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Continuity of Care Policy


“Continuity of care is a value that lies at the very heart of family medicine.”1 In his editorial in the June 2000 issue of Canadian Family Physician, Dr. Peter Newberry echoed the statement of Ian McWhinney who wrote in 1996 “[General Practice] is the only discipline to define itself in terms of relationships, especially the doctor-patient relationship. … In general practice the relationship is usually prior to content. We know people before we know what their illnesses will be.”

McWhinney also wrote “continuity of care has been correctly identified as a crucial element in family practice. Continuity is not only a question of duration. Continuity in family practice is an unbroken responsibility to be available personally, or by ensuring continuity of service by a competent deputy. It involves following through when some aspect of care is delegated to a consultant. Continuity of care is based on the idea that physicians cannot be substituted for one another like replaceable parts of a machine.”

Benefits of Continuity of Care are Supported by the Evidence

Brian Hennen originally identified four aspects of continuity of care. These are:

  • Chronological (care over time)
  • Geographical (care in a variety of settings)
  • Interdisciplinary (coordination of care among a variety of health professions)
  • Interpersonal (long term relationship between physician and patient)
  • Subsequently a fifth dimension: continuity of information was added

Continuity of care has been demonstrated to be important, particularly in chronic disease for a variety of improved patient outcomes. These include:

  • Fewer physician visits
  • Fewer hospitalizations
  • Shorter stay in hospital
  • More patient satisfaction
  • Increased uptake of screening procedures
  • Less expensive and less intensive care
  • Adults who receive regular care from a family physician are more likely to receive recommended preventive services.2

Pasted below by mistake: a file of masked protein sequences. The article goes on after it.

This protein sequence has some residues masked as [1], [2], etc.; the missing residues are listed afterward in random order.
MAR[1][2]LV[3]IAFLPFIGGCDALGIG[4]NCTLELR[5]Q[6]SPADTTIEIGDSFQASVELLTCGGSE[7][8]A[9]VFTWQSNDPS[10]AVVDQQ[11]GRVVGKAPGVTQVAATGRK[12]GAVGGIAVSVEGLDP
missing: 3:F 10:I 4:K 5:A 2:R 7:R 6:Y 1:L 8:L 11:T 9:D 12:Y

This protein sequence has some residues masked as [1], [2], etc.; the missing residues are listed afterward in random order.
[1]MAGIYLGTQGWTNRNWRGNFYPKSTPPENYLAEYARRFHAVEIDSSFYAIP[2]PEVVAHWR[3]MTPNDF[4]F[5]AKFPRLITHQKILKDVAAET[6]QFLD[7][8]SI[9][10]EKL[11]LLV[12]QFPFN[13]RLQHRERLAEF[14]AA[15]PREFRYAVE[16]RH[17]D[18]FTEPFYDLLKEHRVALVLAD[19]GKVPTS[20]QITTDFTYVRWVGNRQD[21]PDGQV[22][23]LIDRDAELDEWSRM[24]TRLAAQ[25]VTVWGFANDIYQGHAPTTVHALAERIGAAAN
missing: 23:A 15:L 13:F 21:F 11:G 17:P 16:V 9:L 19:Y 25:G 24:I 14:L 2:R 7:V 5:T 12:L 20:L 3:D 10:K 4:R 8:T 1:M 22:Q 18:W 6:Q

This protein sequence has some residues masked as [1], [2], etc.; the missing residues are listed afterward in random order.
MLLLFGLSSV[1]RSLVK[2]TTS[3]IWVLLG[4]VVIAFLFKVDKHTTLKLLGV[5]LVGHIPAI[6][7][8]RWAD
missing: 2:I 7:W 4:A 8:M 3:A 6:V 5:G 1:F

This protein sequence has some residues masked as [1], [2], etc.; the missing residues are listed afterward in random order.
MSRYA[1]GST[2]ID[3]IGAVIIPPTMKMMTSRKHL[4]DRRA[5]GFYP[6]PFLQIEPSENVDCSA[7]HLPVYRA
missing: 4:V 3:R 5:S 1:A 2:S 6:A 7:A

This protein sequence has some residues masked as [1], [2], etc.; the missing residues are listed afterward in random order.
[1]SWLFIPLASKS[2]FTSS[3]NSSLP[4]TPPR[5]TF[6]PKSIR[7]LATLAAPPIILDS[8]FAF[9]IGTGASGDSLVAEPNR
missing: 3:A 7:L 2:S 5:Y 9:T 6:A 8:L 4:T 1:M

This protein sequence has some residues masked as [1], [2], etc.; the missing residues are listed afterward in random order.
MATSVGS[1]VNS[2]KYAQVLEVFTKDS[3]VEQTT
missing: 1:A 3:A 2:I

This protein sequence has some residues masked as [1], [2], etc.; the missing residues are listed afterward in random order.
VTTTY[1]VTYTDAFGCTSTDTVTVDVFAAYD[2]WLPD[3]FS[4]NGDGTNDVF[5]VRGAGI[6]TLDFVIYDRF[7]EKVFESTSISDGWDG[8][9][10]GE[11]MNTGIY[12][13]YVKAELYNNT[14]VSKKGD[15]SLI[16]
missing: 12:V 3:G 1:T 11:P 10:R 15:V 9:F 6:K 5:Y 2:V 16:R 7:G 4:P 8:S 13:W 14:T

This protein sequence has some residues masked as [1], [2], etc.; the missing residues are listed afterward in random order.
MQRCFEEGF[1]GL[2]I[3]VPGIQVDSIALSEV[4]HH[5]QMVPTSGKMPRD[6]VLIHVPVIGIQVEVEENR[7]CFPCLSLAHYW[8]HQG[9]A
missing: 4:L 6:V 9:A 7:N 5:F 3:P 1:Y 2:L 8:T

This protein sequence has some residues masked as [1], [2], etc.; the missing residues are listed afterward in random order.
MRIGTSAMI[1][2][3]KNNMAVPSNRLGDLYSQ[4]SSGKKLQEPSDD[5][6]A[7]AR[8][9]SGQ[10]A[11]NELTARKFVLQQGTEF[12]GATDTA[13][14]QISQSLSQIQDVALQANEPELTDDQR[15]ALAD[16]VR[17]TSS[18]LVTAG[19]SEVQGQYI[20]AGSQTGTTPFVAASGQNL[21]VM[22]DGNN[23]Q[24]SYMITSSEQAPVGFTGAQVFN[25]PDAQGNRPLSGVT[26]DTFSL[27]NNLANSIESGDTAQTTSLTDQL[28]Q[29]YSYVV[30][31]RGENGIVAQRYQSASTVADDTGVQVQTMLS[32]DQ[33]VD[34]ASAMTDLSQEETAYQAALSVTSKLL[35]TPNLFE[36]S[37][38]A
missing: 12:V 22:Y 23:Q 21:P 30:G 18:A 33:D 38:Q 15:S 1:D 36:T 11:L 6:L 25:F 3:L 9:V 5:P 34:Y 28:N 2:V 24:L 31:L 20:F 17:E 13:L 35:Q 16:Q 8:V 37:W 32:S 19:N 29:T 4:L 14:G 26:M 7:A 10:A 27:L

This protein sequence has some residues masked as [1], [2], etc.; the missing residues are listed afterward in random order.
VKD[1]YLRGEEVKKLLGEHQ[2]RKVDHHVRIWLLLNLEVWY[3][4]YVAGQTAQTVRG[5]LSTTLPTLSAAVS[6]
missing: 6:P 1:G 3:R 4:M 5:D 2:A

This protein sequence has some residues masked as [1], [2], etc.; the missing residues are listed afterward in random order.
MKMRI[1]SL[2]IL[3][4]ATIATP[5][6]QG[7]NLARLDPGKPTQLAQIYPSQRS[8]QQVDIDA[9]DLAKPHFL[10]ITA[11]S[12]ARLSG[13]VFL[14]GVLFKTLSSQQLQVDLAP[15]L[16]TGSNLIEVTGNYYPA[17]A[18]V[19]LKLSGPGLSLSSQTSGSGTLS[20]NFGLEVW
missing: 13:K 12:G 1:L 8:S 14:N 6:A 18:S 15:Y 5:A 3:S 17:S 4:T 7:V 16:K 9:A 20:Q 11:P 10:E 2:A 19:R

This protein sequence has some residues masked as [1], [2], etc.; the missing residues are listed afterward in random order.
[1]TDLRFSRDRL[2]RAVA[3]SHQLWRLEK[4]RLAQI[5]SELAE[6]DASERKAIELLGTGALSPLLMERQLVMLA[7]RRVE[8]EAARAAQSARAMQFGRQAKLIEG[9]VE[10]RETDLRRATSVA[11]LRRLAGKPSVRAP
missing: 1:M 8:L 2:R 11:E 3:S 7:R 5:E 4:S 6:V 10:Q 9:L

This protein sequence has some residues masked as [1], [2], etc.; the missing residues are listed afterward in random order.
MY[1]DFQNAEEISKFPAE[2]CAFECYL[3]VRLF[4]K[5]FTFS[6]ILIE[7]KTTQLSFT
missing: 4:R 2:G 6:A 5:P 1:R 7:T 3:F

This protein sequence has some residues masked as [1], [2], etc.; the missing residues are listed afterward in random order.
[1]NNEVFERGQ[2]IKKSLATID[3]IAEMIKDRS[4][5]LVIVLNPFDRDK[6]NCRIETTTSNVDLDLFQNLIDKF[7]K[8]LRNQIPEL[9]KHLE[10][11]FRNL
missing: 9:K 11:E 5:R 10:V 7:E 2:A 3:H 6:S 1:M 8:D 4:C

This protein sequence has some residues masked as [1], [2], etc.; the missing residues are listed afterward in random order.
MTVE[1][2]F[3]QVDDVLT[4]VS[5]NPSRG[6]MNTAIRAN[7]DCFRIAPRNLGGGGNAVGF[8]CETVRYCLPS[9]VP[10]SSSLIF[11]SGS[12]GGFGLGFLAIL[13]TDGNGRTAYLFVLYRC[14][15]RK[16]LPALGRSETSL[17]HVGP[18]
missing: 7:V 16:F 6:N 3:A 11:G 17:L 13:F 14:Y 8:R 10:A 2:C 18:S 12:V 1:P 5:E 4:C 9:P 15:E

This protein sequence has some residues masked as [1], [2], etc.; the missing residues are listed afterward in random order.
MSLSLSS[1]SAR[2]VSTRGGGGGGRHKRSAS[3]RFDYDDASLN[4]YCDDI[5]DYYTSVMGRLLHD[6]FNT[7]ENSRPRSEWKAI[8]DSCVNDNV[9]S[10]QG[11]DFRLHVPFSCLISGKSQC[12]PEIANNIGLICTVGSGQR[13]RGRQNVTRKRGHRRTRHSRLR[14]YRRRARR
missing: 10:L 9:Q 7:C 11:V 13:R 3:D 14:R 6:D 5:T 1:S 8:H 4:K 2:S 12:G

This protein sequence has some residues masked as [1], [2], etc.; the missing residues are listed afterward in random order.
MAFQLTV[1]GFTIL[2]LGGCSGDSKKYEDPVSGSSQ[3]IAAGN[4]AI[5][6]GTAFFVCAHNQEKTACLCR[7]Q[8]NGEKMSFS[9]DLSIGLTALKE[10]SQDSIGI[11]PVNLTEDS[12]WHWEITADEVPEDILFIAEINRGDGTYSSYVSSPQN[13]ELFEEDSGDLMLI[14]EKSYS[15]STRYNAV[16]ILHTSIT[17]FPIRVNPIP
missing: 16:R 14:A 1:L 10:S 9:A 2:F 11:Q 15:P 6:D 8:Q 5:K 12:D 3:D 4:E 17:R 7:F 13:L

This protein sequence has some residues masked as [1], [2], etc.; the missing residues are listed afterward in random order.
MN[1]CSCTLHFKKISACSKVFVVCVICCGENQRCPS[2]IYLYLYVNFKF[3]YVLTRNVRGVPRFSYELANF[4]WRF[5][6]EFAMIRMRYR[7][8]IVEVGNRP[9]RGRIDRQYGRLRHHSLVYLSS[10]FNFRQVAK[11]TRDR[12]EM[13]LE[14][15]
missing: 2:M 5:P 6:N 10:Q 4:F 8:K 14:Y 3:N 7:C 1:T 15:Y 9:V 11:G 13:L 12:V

It is the sense of “unbroken responsibility” that is essential for our residents to learn—the sense of unconditional commitment to care for a patient; whenever they need care, whatever their age or illness and whatever the time of day or night. Since we are human there are times when we must delegate the care of our patients to a “competent deputy” and times when we will need the assistance of allied health professionals or consultants. Involving other people is a lending not an abdication of responsibility. After hours care should be provided by a group of family physicians who communicate with each other. We must teach our residents that they must assume the responsibility for the ongoing care of their patients; it is not sufficient to sign out their care to walk-in services or emergency departments.

Many family physicians will extend themselves to be available to their patients at particularly meaningful times — birth and death being two examples. This extension of themselves illustrates clearly the commitment, the sense of responsibility and the idea that “physicians are not replaceable parts of a machine”.

Modelling continuity of care for patients to our residents involves much more than providing them the opportunity to care for patients over a period of time. We must model care to patients in a variety of settings (office, home, emergency department, in hospital) and through a variety of illnesses; we must instill in them the concept that the consultant advises and the family physician follows through on the recommendations of the consultant. We must instill in the residents the understanding that, for the family doctor providing continuous care is a major aspect of professionalism.

Goals and Objectives for Continuity of Care

The resident will:

  1. Build a panel of patients within their Family Practice for whom they will provide care over a two year period
  2. Demonstrate the sense of responsibility for their patients by:
    1. seeing the same patient in a variety of settings
    2. seeing the same patient over time
    3. developing relationships with families of patients
    4. caring for several members of the same family
    5. ensuring that care is available for their patients when the resident is not personally available
    6. following up on problems that arise outside of specific office visits
    7. communicating effectively with consultants and allied health professionals who are involved in the care of their patients
    8. participating in a defined activity which clearly demonstrates continuity of care. This will generally be half-day backs or another structured and monitored activity as approved by the Postgraduate Committee.

In order to foster this sense of responsibility for patients among residents the following conditions are outlined:


Faculty are responsible for modeling and talking to residents about the sense of responsibility in the informal day to day clinical teaching.

Formal teaching around continuity of care must occur.